Friday, Oct 31, 2014
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Economy Of The Song Dynasty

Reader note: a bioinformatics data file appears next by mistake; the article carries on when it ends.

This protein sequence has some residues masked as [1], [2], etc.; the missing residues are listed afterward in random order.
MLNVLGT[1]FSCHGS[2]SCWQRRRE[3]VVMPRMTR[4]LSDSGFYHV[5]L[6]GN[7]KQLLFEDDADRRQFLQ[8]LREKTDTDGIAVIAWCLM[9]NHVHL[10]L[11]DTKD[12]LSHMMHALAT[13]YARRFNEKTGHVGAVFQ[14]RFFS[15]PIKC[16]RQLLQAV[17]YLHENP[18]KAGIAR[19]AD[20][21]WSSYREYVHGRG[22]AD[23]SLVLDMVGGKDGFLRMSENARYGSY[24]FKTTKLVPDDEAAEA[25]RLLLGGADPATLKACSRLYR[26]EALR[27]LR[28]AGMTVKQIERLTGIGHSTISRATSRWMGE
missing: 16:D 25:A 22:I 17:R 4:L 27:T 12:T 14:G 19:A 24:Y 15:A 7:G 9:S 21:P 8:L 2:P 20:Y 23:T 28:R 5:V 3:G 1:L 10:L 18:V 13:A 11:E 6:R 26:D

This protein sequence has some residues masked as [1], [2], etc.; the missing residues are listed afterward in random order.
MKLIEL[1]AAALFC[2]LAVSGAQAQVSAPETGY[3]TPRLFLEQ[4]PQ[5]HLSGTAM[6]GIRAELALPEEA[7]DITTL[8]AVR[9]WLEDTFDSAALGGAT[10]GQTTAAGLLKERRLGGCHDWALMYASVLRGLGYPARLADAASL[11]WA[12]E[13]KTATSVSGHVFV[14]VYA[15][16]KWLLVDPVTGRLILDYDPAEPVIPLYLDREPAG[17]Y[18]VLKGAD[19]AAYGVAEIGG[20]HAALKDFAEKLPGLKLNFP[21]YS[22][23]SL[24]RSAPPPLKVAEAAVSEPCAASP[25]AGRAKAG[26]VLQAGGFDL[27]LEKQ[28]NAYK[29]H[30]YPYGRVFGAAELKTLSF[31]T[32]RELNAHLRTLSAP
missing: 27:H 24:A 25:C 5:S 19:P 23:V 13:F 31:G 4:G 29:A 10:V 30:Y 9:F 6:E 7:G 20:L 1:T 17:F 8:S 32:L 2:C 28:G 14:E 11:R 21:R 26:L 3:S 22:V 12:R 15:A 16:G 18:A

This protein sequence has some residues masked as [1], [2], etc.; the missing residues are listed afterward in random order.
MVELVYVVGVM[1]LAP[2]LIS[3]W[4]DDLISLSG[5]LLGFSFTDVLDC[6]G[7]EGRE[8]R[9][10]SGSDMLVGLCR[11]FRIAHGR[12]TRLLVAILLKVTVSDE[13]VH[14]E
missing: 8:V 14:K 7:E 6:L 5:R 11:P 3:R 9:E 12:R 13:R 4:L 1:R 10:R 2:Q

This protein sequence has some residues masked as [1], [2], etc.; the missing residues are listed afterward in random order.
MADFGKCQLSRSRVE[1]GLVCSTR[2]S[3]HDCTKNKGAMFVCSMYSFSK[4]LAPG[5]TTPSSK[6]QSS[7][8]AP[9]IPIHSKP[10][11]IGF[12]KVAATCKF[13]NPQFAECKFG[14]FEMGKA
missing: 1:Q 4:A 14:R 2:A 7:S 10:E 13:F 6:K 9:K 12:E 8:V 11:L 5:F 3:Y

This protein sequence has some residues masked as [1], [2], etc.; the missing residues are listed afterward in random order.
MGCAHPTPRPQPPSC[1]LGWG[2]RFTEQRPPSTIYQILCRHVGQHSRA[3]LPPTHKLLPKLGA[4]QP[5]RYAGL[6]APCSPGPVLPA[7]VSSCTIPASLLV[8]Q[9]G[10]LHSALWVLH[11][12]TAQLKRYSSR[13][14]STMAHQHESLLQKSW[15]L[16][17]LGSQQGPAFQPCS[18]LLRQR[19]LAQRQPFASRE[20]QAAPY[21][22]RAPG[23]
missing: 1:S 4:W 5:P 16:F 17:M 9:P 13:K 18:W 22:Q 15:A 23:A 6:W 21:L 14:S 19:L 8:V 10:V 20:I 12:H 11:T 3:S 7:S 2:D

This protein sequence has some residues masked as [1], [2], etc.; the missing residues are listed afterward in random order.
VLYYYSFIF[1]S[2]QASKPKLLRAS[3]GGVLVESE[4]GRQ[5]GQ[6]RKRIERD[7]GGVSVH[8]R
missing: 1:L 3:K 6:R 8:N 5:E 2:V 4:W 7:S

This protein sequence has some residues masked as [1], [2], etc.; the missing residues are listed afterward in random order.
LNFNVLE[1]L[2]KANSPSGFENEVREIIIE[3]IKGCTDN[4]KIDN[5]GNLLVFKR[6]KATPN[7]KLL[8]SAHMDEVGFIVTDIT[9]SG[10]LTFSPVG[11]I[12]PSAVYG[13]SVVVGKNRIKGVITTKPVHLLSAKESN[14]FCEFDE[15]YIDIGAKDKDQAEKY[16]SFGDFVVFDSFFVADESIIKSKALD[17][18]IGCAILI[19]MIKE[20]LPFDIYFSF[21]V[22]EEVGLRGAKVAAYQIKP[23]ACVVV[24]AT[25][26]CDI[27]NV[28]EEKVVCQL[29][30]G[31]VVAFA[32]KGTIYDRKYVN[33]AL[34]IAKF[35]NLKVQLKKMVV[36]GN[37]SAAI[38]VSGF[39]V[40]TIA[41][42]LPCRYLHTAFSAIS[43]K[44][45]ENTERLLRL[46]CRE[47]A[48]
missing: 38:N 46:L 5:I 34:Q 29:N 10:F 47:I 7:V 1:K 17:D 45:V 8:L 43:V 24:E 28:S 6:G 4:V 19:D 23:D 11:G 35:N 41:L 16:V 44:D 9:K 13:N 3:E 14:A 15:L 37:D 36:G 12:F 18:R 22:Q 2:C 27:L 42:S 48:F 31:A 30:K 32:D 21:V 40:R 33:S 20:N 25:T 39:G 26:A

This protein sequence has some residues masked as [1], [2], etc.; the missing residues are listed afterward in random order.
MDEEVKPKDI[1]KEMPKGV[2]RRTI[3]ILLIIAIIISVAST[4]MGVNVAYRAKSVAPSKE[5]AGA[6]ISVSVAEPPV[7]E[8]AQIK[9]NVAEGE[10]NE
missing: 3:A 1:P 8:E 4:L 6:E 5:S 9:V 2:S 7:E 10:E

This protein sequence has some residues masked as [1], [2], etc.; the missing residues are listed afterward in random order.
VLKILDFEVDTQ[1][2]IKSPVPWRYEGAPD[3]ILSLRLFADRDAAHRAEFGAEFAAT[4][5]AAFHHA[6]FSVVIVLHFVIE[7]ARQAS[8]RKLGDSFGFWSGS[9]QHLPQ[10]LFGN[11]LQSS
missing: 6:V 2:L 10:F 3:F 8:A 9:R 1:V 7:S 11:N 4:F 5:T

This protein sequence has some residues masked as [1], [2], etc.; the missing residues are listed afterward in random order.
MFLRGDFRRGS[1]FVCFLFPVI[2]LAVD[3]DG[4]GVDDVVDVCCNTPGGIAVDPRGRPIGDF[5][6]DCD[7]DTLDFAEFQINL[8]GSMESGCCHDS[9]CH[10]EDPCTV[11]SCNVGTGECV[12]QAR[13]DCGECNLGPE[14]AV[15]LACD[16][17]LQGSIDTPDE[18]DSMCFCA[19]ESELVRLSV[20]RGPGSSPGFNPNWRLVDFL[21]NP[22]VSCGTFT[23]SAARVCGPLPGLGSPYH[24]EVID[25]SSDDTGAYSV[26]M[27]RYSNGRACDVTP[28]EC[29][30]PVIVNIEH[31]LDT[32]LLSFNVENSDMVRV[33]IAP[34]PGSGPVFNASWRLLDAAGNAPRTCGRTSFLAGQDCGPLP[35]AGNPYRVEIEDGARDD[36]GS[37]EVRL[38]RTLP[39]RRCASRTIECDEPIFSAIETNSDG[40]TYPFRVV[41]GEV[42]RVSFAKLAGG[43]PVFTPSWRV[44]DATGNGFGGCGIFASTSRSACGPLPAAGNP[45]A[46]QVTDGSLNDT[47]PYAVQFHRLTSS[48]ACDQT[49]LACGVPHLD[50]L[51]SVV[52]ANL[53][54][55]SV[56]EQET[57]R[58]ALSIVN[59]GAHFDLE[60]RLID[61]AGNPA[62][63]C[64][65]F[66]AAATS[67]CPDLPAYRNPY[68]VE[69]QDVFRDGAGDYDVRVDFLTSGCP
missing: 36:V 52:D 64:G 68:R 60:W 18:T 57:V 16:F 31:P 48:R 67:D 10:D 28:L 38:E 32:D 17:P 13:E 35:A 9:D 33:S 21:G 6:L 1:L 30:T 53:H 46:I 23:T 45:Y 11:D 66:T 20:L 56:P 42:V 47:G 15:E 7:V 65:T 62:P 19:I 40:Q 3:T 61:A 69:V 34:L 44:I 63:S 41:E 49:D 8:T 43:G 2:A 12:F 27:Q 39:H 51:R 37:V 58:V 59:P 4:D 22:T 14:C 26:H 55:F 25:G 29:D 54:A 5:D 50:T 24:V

Within the circles of Song Dynasty historiography, both in China and Japan, the current mainstream view is that it is extremely likely that Chinese per capita income experienced unprecedented and considerable increases throughout the Song Dynasty, though differences of opinion remain regarding the magnitude of this increase. Nonetheless, a fair consensus among experts has emerged which contends that both per capita income and population in China experienced unprecedented and considerable increases throughout the Song Dynasty. This observation, as well as a large number of other indicators, has led some scholars to conclude that England was not the first country to experience economic growth. Ronald A. Edwards, an economic historian of China's Song Dynasty, has made this point in a recent paper. The eminent historian of Song Dynasty China, Mark Elvin, has argued that during the Song Dynasty China went through revolutions in farming, water transport, money and credit, market structure and urbanization, and science and technology. Economists have been increasingly pointing to the mounting evidence that England was not the first country to experience increases in both per capita product and population - China's Song Dynasty is arguably the best example. Most notable of these economists is Nobel Prize winner Edward C. Prescott. Others include Kent Deng, Jack Goldstone, Eric L. Jones, Morgan Kelly, Angus Maddison, Stephan L. Parente, Jan de Vries and others.


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